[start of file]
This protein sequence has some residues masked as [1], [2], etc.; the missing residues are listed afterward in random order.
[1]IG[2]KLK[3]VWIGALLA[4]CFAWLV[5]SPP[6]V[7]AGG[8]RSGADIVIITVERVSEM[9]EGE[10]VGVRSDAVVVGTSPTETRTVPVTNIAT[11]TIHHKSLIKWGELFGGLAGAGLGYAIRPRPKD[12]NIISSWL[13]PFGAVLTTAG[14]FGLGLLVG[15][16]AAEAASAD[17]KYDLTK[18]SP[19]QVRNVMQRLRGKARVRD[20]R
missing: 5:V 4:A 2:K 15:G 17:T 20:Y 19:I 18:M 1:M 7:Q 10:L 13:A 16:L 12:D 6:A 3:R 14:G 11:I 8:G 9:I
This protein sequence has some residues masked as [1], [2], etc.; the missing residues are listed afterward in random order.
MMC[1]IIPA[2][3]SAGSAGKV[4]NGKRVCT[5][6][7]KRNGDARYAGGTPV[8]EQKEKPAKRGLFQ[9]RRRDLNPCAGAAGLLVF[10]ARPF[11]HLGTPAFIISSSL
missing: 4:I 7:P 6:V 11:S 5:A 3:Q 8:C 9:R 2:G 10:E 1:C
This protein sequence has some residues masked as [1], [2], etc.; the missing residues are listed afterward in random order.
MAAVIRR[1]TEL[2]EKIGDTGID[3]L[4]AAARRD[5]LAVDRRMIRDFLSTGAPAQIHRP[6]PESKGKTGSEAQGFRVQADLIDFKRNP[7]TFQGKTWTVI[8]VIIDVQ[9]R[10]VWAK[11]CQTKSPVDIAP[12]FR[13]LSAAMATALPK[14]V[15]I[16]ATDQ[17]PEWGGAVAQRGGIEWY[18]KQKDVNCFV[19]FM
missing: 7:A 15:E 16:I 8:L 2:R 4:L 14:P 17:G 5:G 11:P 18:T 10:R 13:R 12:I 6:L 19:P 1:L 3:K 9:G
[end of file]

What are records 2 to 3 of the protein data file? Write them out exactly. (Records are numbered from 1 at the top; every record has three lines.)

This protein sequence has some residues masked as [1], [2], etc.; the missing residues are listed afterward in random order.
MMC[1]IIPA[2][3]SAGSAGKV[4]NGKRVCT[5][6][7]KRNGDARYAGGTPV[8]EQKEKPAKRGLFQ[9]RRRDLNPCAGAAGLLVF[10]ARPF[11]HLGTPAFIISSSL
missing: 4:I 7:P 6:V 11:S 5:A 3:Q 8:C 9:R 2:G 10:E 1:C
This protein sequence has some residues masked as [1], [2], etc.; the missing residues are listed afterward in random order.
MAAVIRR[1]TEL[2]EKIGDTGID[3]L[4]AAARRD[5]LAVDRRMIRDFLSTGAPAQIHRP[6]PESKGKTGSEAQGFRVQADLIDFKRNP[7]TFQGKTWTVI[8]VIIDVQ[9]R[10]VWAK[11]CQTKSPVDIAP[12]FR[13]LSAAMATALPK[14]V[15]I[16]ATDQ[17]PEWGGAVAQRGGIEWY[18]KQKDVNCFV[19]FM
missing: 7:A 15:E 16:I 8:L 2:R 4:L 14:P 17:G 5:G 11:P 18:T 10:R 13:R 12:I 6:L 19:P 1:L 3:K 9:G